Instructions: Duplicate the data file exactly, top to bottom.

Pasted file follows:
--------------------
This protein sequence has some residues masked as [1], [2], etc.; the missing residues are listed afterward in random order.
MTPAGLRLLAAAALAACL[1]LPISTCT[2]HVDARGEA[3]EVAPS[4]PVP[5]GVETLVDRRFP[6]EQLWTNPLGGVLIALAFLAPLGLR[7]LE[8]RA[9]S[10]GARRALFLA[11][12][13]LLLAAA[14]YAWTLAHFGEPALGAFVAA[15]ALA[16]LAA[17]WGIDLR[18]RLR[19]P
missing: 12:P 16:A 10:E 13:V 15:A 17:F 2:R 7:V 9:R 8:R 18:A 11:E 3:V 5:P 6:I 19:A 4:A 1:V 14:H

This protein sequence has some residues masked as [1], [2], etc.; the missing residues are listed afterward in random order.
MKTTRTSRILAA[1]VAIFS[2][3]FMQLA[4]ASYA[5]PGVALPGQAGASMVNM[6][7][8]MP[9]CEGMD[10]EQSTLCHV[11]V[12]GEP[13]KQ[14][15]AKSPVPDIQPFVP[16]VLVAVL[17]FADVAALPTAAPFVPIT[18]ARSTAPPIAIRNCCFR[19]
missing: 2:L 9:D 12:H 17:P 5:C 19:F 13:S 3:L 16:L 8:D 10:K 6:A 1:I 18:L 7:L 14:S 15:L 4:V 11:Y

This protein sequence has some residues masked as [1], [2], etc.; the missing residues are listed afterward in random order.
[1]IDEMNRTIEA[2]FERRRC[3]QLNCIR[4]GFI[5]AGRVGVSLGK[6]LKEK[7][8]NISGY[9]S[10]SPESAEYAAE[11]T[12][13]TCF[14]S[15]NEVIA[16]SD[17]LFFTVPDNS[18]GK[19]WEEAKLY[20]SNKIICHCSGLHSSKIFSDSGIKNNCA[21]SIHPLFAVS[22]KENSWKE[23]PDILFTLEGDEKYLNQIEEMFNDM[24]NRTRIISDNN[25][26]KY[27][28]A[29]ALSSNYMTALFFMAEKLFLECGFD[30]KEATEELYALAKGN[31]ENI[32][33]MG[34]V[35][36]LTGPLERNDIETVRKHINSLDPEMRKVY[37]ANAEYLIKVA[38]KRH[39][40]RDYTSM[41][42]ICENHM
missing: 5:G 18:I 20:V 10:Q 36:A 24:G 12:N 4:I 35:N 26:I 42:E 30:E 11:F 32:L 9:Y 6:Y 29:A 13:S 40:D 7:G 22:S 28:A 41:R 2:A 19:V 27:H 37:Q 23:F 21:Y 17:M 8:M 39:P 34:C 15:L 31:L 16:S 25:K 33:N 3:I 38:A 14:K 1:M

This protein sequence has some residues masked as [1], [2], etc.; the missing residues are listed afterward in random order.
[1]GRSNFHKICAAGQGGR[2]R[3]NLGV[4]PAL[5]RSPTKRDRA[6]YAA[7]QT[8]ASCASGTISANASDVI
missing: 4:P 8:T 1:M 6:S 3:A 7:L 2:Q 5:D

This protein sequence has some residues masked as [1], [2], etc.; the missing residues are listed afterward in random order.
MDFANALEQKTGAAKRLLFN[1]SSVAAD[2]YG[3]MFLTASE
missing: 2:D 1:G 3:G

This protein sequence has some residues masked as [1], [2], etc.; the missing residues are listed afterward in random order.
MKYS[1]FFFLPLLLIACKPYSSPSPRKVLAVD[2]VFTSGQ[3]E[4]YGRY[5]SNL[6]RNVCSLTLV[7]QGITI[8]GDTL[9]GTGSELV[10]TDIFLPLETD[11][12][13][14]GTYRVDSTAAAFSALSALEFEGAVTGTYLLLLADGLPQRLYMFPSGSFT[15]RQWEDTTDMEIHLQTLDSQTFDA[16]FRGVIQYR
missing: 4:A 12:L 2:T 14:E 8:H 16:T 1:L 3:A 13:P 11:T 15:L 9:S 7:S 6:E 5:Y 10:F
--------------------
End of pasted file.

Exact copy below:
This protein sequence has some residues masked as [1], [2], etc.; the missing residues are listed afterward in random order.
MTPAGLRLLAAAALAACL[1]LPISTCT[2]HVDARGEA[3]EVAPS[4]PVP[5]GVETLVDRRFP[6]EQLWTNPLGGVLIALAFLAPLGLR[7]LE[8]RA[9]S[10]GARRALFLA[11][12][13]LLLAAA[14]YAWTLAHFGEPALGAFVAA[15]ALA[16]LAA[17]WGIDLR[18]RLR[19]P
missing: 12:P 16:A 10:E 13:V 15:A 17:F 2:R 7:V 9:R 8:R 18:A 11:E 3:V 5:P 6:I 19:A 4:A 1:V 14:H

This protein sequence has some residues masked as [1], [2], etc.; the missing residues are listed afterward in random order.
MKTTRTSRILAA[1]VAIFS[2][3]FMQLA[4]ASYA[5]PGVALPGQAGASMVNM[6][7][8]MP[9]CEGMD[10]EQSTLCHV[11]V[12]GEP[13]KQ[14][15]AKSPVPDIQPFVP[16]VLVAVL[17]FADVAALPTAAPFVPIT[18]ARSTAPPIAIRNCCFR[19]
missing: 2:L 9:D 12:H 17:P 5:C 19:F 13:S 3:L 16:L 8:D 10:K 6:A 1:I 18:L 7:L 14:S 15:L 4:V 11:Y

This protein sequence has some residues masked as [1], [2], etc.; the missing residues are listed afterward in random order.
[1]IDEMNRTIEA[2]FERRRC[3]QLNCIR[4]GFI[5]AGRVGVSLGK[6]LKEK[7][8]NISGY[9]S[10]SPESAEYAAE[11]T[12][13]TCF[14]S[15]NEVIA[16]SD[17]LFFTVPDNS[18]GK[19]WEEAKLY[20]SNKIICHCSGLHSSKIFSDSGIKNNCA[21]SIHPLFAVS[22]KENSWKE[23]PDILFTLEGDEKYLNQIEEMFNDM[24]NRTRIISDNN[25][26]KY[27][28]A[29]ALSSNYMTALFFMAEKLFLECGFD[30]KEATEELYALAKGN[31]ENI[32][33]MG[34]V[35][36]LTGPLERNDIETVRKHINSLDPEMRKVY[37]ANAEYLIKVA[38]KRH[39][40]RDYTSM[41][42]ICENHM
missing: 5:G 18:I 20:V 10:Q 36:A 24:G 12:N 4:I 35:N 26:I 42:E 30:E 11:F 32:L 9:Y 6:Y 29:A 13:S 40:D 7:G 22:S 28:A 41:R 2:A 19:V 27:H 37:Q 23:F 21:Y 17:M 8:M 39:P 34:C 15:L 31:L 16:S 25:K 33:N 3:I 38:A 14:K 1:M

This protein sequence has some residues masked as [1], [2], etc.; the missing residues are listed afterward in random order.
[1]GRSNFHKICAAGQGGR[2]R[3]NLGV[4]PAL[5]RSPTKRDRA[6]YAA[7]QT[8]ASCASGTISANASDVI
missing: 4:P 8:T 1:M 6:S 3:A 7:L 2:Q 5:D

This protein sequence has some residues masked as [1], [2], etc.; the missing residues are listed afterward in random order.
MDFANALEQKTGAAKRLLFN[1]SSVAAD[2]YG[3]MFLTASE
missing: 2:D 1:G 3:G

This protein sequence has some residues masked as [1], [2], etc.; the missing residues are listed afterward in random order.
MKYS[1]FFFLPLLLIACKPYSSPSPRKVLAVD[2]VFTSGQ[3]E[4]YGRY[5]SNL[6]RNVCSLTLV[7]QGITI[8]GDTL[9]GTGSELV[10]TDIFLPLETD[11][12][13][14]GTYRVDSTAAAFSALSALEFEGAVTGTYLLLLADGLPQRLYMFPSGSFT[15]RQWEDTTDMEIHLQTLDSQTFDA[16]FRGVIQYR
missing: 4:A 12:L 2:T 14:E 8:H 16:T 1:L 3:A 13:P 11:T 15:L 9:S 7:S 6:E 5:Y 10:F